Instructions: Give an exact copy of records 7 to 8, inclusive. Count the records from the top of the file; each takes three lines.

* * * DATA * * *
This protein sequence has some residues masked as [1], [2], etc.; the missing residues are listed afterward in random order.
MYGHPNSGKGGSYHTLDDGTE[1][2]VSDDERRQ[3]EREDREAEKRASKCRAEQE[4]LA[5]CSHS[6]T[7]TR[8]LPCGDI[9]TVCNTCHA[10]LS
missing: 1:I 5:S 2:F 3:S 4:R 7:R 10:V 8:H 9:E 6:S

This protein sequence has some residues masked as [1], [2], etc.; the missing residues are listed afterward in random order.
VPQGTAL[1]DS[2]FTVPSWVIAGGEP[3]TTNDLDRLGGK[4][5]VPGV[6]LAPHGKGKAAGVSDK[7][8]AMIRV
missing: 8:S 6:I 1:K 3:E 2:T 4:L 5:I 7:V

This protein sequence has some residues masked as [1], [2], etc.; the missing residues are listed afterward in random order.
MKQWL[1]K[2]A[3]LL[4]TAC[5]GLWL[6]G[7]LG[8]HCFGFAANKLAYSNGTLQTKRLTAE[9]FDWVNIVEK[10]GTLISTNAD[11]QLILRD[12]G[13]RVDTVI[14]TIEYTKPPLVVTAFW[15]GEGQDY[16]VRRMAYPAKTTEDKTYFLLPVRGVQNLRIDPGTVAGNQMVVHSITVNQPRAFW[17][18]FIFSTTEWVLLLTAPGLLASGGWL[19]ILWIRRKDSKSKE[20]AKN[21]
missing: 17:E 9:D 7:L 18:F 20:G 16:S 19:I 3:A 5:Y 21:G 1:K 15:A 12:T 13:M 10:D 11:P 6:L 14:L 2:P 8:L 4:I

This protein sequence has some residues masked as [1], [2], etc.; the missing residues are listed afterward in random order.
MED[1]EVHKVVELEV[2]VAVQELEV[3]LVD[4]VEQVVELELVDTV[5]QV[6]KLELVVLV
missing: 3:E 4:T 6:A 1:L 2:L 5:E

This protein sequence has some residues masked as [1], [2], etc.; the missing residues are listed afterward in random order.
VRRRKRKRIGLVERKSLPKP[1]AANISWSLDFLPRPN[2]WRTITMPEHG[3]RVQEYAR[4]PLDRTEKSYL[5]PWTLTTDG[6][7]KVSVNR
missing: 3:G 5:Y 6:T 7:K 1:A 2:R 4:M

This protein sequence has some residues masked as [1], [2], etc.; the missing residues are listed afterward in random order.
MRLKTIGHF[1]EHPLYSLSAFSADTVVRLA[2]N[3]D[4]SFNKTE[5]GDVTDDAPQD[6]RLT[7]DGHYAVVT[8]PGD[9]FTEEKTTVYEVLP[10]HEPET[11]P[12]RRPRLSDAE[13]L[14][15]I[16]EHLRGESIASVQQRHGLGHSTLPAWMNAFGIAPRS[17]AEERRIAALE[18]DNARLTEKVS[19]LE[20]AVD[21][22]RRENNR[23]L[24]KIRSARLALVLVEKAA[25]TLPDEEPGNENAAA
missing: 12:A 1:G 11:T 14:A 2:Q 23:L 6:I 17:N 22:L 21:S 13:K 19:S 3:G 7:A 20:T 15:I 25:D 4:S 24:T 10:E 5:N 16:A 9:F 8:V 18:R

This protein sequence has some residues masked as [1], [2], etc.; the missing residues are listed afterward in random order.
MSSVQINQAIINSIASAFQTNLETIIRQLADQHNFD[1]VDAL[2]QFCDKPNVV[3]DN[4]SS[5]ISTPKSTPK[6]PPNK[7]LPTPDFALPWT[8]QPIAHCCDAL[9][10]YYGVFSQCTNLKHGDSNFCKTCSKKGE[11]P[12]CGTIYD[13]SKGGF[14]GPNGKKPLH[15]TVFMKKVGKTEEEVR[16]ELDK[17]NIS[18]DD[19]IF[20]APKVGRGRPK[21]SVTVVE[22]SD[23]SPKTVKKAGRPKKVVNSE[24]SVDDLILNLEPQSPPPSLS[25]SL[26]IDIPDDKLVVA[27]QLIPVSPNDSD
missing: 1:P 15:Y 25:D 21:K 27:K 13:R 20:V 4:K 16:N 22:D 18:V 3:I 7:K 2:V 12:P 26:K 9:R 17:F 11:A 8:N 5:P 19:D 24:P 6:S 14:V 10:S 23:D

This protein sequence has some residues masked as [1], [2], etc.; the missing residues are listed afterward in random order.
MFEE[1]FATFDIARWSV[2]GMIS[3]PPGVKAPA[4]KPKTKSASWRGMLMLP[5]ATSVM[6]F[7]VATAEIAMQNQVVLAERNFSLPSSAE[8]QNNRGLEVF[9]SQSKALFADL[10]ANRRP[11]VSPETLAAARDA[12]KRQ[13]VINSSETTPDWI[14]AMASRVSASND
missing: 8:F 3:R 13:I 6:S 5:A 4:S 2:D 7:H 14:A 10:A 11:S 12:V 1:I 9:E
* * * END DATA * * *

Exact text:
This protein sequence has some residues masked as [1], [2], etc.; the missing residues are listed afterward in random order.
MSSVQINQAIINSIASAFQTNLETIIRQLADQHNFD[1]VDAL[2]QFCDKPNVV[3]DN[4]SS[5]ISTPKSTPK[6]PPNK[7]LPTPDFALPWT[8]QPIAHCCDAL[9][10]YYGVFSQCTNLKHGDSNFCKTCSKKGE[11]P[12]CGTIYD[13]SKGGF[14]GPNGKKPLH[15]TVFMKKVGKTEEEVR[16]ELDK[17]NIS[18]DD[19]IF[20]APKVGRGRPK[21]SVTVVE[22]SD[23]SPKTVKKAGRPKKVVNSE[24]SVDDLILNLEPQSPPPSLS[25]SL[26]IDIPDDKLVVA[27]QLIPVSPNDSD
missing: 1:P 15:Y 25:D 21:K 27:K 13:R 20:V 4:K 16:N 22:D 18:V 3:I 7:K 2:V 12:P 26:K 9:R 17:F 11:A 8:N 5:P 19:D 24:P 6:S 14:V 10:S 23:D

This protein sequence has some residues masked as [1], [2], etc.; the missing residues are listed afterward in random order.
MFEE[1]FATFDIARWSV[2]GMIS[3]PPGVKAPA[4]KPKTKSASWRGMLMLP[5]ATSVM[6]F[7]VATAEIAMQNQVVLAERNFSLPSSAE[8]QNNRGLEVF[9]SQSKALFADL[10]ANRRP[11]VSPETLAAARDA[12]KRQ[13]VINSSETTPDWI[14]AMASRVSASND
missing: 8:F 3:R 13:I 6:S 5:A 4:S 2:D 7:H 14:A 10:A 11:S 12:V 1:I 9:E